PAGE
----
I pushed for four hours. This baby was not coming out. The doctor said we had two choices. We could try to use the vacuum method which  may allow me to still have a vaginal birth however, there were risks associated with this. The doctor explained that it was likely that the baby was stuck for a reason and using the vacuum method could cause damage to the baby. The second option was a C-section. I never even considered a C-Section before. I didn’t research C-Sections. I skipped over the C-Section birth stories because I was confident that this wasn’t going to be part of my birth story. We were told we only had a few minutes to make this decision. This possibly life altering decision. I slept for approximately five hours in the past three days and now you want me to make this decision. A decision that could potentially change my babies life. There were complications with both procedures. I certainly didn’t research C-Section vs. Vacuum. How was I possibly supposed to make this decision? Luckily, I didn’t have to make it alone. Sam was there. We talked through it calmly and ultimately decided to proceed with the C-Section. The vacuum would have likely ended with a C-Section anyways so we decided to limit the risk of having both procedures.

Everything after this moment is kind of a blur. I was so exhausted that I kept going in and out of sleep. I could feel them cutting into me. They had to stop the procedure and administer more anesthesia. I wish so badly I could have seen the moment they pulled my baby out. But instead all I could see was an ugly blue curtain. I do remember that amazing feeling when I suddenly no longer had a giant bowling ball resting on my internal organs.  It was such a sense of relief. I asked Sam if it was a boy or a girl. He looked at the baby and then looked at me and said ‘I’m not sure’. This was the moment I had been waiting for since I found out I was pregnant. What do you mean you don’t know? ‘I think it’s a girl’. I had never heard better words than those. I secretly {or maybe not so secretly} wanted a baby girl so bad. My entire life I dreamed of having a daughter. I never imagined I would be so lucky to actually have a baby girl. I instantly started crying.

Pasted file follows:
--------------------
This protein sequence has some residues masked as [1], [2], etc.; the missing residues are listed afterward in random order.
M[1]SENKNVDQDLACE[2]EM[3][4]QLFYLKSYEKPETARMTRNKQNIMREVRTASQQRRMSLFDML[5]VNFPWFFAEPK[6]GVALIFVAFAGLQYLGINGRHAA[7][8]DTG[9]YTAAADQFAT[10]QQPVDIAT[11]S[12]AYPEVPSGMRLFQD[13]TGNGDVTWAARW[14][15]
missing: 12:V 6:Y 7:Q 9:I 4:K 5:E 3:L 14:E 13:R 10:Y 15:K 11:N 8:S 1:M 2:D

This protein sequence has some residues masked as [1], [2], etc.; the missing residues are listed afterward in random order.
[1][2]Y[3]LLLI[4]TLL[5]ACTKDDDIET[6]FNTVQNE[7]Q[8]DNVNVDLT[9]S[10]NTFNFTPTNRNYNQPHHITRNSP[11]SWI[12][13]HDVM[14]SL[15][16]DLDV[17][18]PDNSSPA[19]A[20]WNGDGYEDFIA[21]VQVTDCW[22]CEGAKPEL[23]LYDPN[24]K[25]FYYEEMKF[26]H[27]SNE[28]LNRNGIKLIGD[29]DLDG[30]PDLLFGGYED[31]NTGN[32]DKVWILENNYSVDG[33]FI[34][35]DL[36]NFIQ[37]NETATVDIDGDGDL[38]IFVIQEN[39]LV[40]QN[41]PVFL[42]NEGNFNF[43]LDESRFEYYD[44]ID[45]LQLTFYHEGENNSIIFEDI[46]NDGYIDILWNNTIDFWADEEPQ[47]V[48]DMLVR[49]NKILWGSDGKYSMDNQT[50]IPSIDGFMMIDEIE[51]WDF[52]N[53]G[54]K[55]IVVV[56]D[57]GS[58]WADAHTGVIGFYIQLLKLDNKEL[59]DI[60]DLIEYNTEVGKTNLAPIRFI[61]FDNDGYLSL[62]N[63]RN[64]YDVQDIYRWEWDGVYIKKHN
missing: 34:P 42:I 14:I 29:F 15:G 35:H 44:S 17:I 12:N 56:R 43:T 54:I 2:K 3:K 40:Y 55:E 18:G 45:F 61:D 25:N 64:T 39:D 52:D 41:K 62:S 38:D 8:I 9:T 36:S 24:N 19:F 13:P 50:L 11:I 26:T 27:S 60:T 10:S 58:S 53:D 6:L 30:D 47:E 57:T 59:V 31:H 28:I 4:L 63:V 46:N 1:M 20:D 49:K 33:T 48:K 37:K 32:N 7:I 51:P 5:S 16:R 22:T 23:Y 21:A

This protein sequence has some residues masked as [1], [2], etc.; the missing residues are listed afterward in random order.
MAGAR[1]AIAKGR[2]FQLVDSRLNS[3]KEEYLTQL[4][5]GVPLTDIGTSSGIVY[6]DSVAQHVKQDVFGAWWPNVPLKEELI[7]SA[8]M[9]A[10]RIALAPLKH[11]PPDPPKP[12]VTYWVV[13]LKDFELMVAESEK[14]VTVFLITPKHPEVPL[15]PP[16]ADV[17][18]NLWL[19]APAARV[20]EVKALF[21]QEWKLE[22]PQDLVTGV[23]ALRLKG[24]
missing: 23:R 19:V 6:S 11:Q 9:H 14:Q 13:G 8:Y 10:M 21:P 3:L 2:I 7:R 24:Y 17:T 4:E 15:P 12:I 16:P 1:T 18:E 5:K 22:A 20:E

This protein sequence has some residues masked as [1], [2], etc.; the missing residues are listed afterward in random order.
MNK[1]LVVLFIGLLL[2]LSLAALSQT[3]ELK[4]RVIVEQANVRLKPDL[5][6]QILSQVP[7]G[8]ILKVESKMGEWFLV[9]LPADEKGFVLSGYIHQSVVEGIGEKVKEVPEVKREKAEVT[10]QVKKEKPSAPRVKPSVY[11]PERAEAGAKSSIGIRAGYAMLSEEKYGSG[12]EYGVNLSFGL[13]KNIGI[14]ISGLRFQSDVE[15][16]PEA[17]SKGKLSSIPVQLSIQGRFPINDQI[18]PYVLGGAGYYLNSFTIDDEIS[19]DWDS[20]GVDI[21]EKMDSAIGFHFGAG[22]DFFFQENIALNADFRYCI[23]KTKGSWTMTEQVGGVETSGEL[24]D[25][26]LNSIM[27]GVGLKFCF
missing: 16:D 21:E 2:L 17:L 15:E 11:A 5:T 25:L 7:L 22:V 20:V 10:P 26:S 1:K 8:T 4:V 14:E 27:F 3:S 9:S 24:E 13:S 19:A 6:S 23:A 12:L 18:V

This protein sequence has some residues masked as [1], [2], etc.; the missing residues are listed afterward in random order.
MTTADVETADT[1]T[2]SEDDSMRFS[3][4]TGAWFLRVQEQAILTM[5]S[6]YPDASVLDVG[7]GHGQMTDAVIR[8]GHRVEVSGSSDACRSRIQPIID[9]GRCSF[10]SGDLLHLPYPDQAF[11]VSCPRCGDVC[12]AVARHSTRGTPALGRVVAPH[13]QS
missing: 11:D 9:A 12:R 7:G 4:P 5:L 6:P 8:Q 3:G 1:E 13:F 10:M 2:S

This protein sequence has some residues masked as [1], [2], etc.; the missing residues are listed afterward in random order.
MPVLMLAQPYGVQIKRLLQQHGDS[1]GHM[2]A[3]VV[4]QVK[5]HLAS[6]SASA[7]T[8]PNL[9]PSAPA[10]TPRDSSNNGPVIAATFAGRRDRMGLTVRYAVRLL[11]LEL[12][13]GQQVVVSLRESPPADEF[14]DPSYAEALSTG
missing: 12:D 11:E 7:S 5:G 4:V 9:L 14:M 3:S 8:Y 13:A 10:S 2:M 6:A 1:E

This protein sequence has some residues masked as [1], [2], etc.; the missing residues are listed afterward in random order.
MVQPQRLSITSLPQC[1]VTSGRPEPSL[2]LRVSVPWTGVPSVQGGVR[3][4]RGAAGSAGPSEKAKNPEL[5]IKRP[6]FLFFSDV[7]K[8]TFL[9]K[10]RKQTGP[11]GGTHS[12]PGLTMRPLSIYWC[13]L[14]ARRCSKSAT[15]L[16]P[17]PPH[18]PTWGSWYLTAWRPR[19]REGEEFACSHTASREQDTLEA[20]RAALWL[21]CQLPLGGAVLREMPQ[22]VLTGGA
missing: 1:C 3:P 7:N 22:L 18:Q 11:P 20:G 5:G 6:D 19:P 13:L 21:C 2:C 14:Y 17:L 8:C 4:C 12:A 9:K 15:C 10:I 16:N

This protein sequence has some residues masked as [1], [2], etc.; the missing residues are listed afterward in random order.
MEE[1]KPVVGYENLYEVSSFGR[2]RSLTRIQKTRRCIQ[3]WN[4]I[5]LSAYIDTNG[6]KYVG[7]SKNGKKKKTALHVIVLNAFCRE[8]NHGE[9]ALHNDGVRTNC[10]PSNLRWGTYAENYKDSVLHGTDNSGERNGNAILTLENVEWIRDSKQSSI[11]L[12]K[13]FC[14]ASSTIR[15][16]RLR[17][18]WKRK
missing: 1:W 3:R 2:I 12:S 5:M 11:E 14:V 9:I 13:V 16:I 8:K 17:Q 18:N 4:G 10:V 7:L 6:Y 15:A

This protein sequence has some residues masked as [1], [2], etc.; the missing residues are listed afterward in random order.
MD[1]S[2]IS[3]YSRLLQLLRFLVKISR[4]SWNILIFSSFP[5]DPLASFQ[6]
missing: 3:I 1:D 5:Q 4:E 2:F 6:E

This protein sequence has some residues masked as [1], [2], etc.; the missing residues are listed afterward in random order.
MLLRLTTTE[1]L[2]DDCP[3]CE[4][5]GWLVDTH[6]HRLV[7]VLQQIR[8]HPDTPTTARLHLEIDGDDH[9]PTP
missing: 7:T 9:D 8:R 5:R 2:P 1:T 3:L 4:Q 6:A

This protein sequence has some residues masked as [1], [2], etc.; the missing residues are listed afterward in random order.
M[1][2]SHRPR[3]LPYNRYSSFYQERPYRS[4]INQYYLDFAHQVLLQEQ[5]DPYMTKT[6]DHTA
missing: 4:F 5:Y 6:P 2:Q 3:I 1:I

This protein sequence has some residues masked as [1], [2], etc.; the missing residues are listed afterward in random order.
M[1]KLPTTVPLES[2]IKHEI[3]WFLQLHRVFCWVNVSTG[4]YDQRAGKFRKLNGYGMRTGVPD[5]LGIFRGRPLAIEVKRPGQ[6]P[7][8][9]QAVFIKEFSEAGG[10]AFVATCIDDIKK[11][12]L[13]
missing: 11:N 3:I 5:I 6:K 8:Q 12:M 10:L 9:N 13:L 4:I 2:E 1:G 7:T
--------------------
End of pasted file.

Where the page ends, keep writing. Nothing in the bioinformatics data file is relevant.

It didn’t take long for me to realize something was wrong. All of the doctors were rushing around. Lulu wasn’t crying like I knew she should be. I kept asking what was wrong. No one would tell me. I couldn’t see anything and I couldn’t move. This baby who I was solely responsible for over the last nine months was now in the care of strangers and no one was telling me what was going on. The nurse could tell I was starting to panic. She explained that my baby was having some breathing difficulty but it was nothing to worry about. She said this is common with C-Section babies. I don’t think she realized that I didn’t care about what was ‘common’ or what happens with other babies. All I cared about was what was going on with my baby. I wanted so bad to hold her. To have skin to skin with her. To look over her body and count her ten fingers and ten toes. Instead I was told that she was going off to the special care unit and I would be heading to the recovery room. I had to beg to just let me see her and kiss her. The nurse persuaded the doctor to let me have just one moment with her.  She was the most beautiful thing I had ever seen.

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She was in the special care unit for about a day and a half. She had a hole in her lung which led to it collapsing. Babies are absolutely amazing. Her little body was so tough. The hole closed and her lung was able to function normally. Almost a week later, we were finally released from the hospital. The real journey was about to begin.

It took a long time for me to want to talk about my birth story. For me it was an incredibly traumatic few days. I realize now that these difficult days led me to Lulu. I need to celebrate this birth story. It was all worth it. A miracle happened in that hospital. My baby was born and my life forever changed.